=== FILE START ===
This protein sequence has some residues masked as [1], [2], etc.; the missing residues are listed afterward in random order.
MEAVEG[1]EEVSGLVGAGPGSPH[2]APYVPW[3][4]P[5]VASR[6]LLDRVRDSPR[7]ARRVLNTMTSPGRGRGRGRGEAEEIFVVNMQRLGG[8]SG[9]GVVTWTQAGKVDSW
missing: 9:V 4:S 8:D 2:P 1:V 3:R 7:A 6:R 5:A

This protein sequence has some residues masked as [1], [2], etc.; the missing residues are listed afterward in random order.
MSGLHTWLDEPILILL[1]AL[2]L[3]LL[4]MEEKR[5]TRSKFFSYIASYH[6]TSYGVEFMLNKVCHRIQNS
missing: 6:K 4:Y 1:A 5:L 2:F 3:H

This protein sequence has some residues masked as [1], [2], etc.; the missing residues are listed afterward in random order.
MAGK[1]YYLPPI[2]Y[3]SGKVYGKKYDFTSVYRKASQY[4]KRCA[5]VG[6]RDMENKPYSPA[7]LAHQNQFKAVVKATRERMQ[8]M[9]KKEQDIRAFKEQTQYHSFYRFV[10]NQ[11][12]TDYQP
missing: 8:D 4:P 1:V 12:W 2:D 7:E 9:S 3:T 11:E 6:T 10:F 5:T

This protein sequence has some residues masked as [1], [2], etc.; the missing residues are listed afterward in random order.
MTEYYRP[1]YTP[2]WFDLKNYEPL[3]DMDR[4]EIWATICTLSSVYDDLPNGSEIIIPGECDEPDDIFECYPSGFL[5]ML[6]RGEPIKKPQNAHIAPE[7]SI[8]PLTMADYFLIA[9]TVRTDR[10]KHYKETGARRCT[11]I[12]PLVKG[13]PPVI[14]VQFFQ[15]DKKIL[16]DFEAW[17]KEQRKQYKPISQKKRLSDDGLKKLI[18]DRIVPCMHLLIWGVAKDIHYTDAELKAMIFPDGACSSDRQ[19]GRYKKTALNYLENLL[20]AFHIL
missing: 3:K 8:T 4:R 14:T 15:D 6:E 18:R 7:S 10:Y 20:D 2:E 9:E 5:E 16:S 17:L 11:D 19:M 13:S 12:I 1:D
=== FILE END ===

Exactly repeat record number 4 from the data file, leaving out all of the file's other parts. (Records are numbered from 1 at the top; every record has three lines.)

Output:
This protein sequence has some residues masked as [1], [2], etc.; the missing residues are listed afterward in random order.
MTEYYRP[1]YTP[2]WFDLKNYEPL[3]DMDR[4]EIWATICTLSSVYDDLPNGSEIIIPGECDEPDDIFECYPSGFL[5]ML[6]RGEPIKKPQNAHIAPE[7]SI[8]PLTMADYFLIA[9]TVRTDR[10]KHYKETGARRCT[11]I[12]PLVKG[13]PPVI[14]VQFFQ[15]DKKIL[16]DFEAW[17]KEQRKQYKPISQKKRLSDDGLKKLI[18]DRIVPCMHLLIWGVAKDIHYTDAELKAMIFPDGACSSDRQ[19]GRYKKTALNYLENLL[20]AFHIL
missing: 3:K 8:T 4:R 14:T 15:D 6:E 18:R 7:S 10:Y 20:D 2:E 9:E 5:E 16:S 17:L 11:D 19:M 13:S 12:I 1:D